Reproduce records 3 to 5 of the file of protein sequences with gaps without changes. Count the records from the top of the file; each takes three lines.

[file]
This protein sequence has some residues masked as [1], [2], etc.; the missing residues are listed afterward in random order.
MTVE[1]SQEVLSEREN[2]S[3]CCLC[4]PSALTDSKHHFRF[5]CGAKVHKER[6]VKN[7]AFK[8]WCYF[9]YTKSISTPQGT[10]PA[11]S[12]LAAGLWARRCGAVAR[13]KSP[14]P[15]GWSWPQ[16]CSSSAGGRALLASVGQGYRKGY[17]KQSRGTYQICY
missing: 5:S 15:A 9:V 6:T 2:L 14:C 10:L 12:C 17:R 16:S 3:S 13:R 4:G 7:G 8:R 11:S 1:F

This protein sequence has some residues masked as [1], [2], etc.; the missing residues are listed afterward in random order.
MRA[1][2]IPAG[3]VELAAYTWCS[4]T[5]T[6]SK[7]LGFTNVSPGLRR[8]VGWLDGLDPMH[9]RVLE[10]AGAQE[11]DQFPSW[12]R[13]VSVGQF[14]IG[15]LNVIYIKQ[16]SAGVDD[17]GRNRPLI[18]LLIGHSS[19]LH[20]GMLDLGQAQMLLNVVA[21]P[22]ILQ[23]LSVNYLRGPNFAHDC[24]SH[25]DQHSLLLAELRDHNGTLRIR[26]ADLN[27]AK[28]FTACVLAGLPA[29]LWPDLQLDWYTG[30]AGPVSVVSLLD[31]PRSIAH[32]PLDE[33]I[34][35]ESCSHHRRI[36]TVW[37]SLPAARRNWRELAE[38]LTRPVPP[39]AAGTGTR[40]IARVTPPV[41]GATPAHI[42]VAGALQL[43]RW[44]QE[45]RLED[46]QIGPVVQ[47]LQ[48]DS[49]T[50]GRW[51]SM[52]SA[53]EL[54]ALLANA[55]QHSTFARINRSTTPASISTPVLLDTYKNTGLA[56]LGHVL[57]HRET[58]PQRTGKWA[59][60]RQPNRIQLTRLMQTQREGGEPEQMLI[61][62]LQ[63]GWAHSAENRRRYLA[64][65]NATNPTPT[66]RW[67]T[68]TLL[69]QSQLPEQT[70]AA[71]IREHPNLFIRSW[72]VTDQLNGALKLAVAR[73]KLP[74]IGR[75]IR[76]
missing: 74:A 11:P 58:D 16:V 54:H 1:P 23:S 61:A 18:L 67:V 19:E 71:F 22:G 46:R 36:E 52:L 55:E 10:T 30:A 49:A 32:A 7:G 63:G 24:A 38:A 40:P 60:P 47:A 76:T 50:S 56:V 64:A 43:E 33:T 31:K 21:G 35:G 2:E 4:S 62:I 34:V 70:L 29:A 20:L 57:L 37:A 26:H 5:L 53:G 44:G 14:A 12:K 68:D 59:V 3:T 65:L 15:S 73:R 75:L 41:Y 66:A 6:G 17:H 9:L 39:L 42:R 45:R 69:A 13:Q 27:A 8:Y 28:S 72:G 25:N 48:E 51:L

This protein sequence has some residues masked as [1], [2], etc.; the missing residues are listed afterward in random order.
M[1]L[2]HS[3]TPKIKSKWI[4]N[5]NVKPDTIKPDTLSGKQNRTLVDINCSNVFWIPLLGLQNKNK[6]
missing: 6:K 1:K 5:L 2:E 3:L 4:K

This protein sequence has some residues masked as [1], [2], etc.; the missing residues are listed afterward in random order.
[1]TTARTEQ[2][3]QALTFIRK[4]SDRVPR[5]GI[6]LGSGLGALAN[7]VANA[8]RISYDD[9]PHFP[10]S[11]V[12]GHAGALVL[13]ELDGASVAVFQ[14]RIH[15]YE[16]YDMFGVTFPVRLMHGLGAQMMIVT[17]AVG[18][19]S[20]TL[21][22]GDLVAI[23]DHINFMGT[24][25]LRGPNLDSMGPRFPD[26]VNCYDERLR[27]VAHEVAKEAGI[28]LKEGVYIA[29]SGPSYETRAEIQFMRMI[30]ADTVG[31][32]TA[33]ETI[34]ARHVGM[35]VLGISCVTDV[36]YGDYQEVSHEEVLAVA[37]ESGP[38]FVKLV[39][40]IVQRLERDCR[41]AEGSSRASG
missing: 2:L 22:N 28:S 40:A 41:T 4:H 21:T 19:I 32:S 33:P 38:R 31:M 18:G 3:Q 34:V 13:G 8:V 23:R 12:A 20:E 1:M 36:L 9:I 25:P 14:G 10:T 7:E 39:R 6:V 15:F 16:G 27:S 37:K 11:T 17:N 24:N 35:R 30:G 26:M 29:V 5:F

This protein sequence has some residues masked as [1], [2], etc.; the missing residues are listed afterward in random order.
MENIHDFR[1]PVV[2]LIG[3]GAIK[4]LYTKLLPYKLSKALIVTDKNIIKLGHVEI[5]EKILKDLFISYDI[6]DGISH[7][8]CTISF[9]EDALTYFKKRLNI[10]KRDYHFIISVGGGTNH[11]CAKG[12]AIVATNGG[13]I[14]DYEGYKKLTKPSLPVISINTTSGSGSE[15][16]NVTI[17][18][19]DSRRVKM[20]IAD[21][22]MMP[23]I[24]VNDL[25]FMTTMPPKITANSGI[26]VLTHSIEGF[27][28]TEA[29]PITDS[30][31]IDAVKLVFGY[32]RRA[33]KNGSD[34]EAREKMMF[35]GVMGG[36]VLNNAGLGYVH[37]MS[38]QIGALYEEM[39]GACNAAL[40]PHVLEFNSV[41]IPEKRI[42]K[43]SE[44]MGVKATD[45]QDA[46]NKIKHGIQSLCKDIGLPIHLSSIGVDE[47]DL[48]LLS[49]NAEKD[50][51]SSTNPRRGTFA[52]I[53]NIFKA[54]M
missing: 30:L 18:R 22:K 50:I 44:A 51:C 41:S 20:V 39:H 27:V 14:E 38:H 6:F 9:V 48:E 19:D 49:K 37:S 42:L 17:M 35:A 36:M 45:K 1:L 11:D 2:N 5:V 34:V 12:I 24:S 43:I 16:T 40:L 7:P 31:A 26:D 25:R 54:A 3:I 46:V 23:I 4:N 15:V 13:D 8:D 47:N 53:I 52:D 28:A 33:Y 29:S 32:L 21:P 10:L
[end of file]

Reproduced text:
This protein sequence has some residues masked as [1], [2], etc.; the missing residues are listed afterward in random order.
M[1]L[2]HS[3]TPKIKSKWI[4]N[5]NVKPDTIKPDTLSGKQNRTLVDINCSNVFWIPLLGLQNKNK[6]
missing: 6:K 1:K 5:L 2:E 3:L 4:K

This protein sequence has some residues masked as [1], [2], etc.; the missing residues are listed afterward in random order.
[1]TTARTEQ[2][3]QALTFIRK[4]SDRVPR[5]GI[6]LGSGLGALAN[7]VANA[8]RISYDD[9]PHFP[10]S[11]V[12]GHAGALVL[13]ELDGASVAVFQ[14]RIH[15]YE[16]YDMFGVTFPVRLMHGLGAQMMIVT[17]AVG[18][19]S[20]TL[21][22]GDLVAI[23]DHINFMGT[24][25]LRGPNLDSMGPRFPD[26]VNCYDERLR[27]VAHEVAKEAGI[28]LKEGVYIA[29]SGPSYETRAEIQFMRMI[30]ADTVG[31][32]TA[33]ETI[34]ARHVGM[35]VLGISCVTDV[36]YGDYQEVSHEEVLAVA[37]ESGP[38]FVKLV[39][40]IVQRLERDCR[41]AEGSSRASG
missing: 2:L 22:N 28:S 40:A 41:T 4:H 21:T 19:I 32:S 33:P 38:R 31:M 18:G 3:Q 34:V 13:G 8:V 23:R 12:A 20:E 1:M 36:L 9:I 25:P 14:G 10:T 7:E 39:R 6:V 15:F 16:G 27:S 37:K 11:T 17:N 24:N 35:R 30:G 26:M 29:V 5:F

This protein sequence has some residues masked as [1], [2], etc.; the missing residues are listed afterward in random order.
MENIHDFR[1]PVV[2]LIG[3]GAIK[4]LYTKLLPYKLSKALIVTDKNIIKLGHVEI[5]EKILKDLFISYDI[6]DGISH[7][8]CTISF[9]EDALTYFKKRLNI[10]KRDYHFIISVGGGTNH[11]CAKG[12]AIVATNGG[13]I[14]DYEGYKKLTKPSLPVISINTTSGSGSE[15][16]NVTI[17][18][19]DSRRVKM[20]IAD[21][22]MMP[23]I[24]VNDL[25]FMTTMPPKITANSGI[26]VLTHSIEGF[27][28]TEA[29]PITDS[30][31]IDAVKLVFGY[32]RRA[33]KNGSD[34]EAREKMMF[35]GVMGG[36]VLNNAGLGYVH[37]MS[38]QIGALYEEM[39]GACNAAL[40]PHVLEFNSV[41]IPEKRI[42]K[43]SE[44]MGVKATD[45]QDA[46]NKIKHGIQSLCKDIGLPIHLSSIGVDE[47]DL[48]LLS[49]NAEKD[50][51]SSTNPRRGTFA[52]I[53]NIFKA[54]M
missing: 30:L 18:R 22:K 50:I 44:A 51:C 41:S 20:V 39:H 27:V 14:E 38:H 6:F 9:V 48:E 19:D 49:K 37:S 42:L 17:M 35:A 36:M 45:K 1:L 11:D 2:N 5:V 34:V 12:I 24:S 43:I 16:T 40:L 7:P 31:A 26:D 25:R 54:A 3:I 46:V 23:I 4:N 15:V 13:D 8:D 47:N 53:I 52:D 28:A 33:Y 29:S 32:L 21:P 10:L